Stephanie Gayle is the author of the mystery Idyll Threats (Seventh Street Books – September 8th, 2015). Her first novel, My Summer of Southern Discomfort, was one of Redbook magazine’s Top Ten Summer Reads, and her short fiction and non-fiction have appeared in Kenyon Review Online, The Potomac Review, Punchnel‘s, and several other publications. She has been twice nominated for a Pushcart Prize.
Ms. Gayle is also the co-founder of the popular Boston reading series Craft on Draft.
Dead Darlings was delighted to talk to Stephanie about her new novel, the first in a mystery series featuring Thomas Lynch, a closeted gay police chief working in a small town. Author Stephen McCauley described Idyll Threats as “A fascinating mystery-and a believable, complicated hero.”
Stephanie Gayle will be reading from Idyll Threats at Porter Square Books on Thursday, September 17, 2015, 7:00 PM.
What inspired the story of Idyll Threats?
Thomas Lynch’s voice. It makes me sound insane, but I often “hear” a character’s voice first in my head, and that drives the book. I followed Thomas’s voice. That is not to say the story emerged, fully fleshed out. (How I wish that were true.) But his coppish, clever, and jaded perspective is what started the whole project.
Idyll Threats isn’t your first novel, but it is your first mystery. Did writing My Summer of Southern Discomfort prepare you to write in this different genre?
Actually, the very first book I wrote was a mystery. That’s using the term “book” and “mystery” loosely. I wrote it during my junior year at Smith College. I even shopped it around to a few publishing houses after college. Wisely, they rejected the manuscript. Writing My Summer of Southern Discomfort taught me how to write a good book. That was good preparation for writing Idyll Threats.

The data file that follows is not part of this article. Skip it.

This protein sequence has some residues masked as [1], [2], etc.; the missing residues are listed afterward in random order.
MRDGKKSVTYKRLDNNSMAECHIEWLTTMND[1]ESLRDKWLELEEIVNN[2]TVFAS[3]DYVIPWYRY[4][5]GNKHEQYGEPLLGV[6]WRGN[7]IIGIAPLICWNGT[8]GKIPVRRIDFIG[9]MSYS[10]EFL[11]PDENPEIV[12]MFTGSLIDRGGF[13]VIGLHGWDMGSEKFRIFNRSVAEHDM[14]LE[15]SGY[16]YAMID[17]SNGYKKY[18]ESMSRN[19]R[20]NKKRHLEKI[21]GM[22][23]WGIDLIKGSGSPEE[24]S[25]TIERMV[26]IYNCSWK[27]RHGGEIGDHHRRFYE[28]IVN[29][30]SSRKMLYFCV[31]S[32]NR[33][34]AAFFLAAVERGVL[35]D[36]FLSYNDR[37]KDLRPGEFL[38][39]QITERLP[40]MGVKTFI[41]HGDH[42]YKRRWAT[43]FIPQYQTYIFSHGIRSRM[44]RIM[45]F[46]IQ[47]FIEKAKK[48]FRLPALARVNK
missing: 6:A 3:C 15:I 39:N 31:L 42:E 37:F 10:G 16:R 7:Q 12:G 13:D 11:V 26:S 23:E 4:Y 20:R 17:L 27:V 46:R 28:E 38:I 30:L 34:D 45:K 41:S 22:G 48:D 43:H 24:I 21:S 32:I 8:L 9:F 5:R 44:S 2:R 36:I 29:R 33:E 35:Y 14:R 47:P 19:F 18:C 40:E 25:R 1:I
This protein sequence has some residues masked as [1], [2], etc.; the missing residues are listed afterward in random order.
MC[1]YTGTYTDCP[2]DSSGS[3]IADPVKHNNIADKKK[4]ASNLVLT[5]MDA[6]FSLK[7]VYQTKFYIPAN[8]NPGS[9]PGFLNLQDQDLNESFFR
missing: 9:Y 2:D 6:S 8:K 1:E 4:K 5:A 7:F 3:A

Do you have anything you want to say about the idea of “genre” vs. just fiction?
How much time do you have?
I find “genre” useful only in terms of quickly defining content. But it’s a loaded term that for many implies inferiority. I don’t hold with that prejudice. In terms of finding audience and community, writing in the genre of mysteries has proven fantastic. There are many conferences aimed at mystery writers and several awards that are mystery specific. If you write non-genre fiction it can be harder to find these things.
Did you approach writing Idyll Threats differently? Did you have to outline to make sure all the plot clues were laid out? Do you usually work from an outline?
Hold on a second. I think I just punctured a lung laughing. Whew! Outlining might’ve worked if I’d had any idea who the culprit was in Idyll Threats. I did not. I wrote it in much the same fumbling, beginning-to-end way, I wrote my first novel. I then had to revise and backfill in clues. I have written outlines. But I inevitably veer from them. With the book I’m currently writing I know who the bad guy is, but I still suspect I’ll end up inserting many of the clues in later drafts.
How was the publishing process the 2nd time around? Was it easier? Different?
It was different, and, in small ways, easier. I had some knowledge of how things worked. The social media landscape has increased, and that wasn’t the case when my first book was published. I think I also deliberately forgot how fatiguing it is towards the end when you’re checking the copy edits. You’ve seen the same sentences for what feels like a thousand times.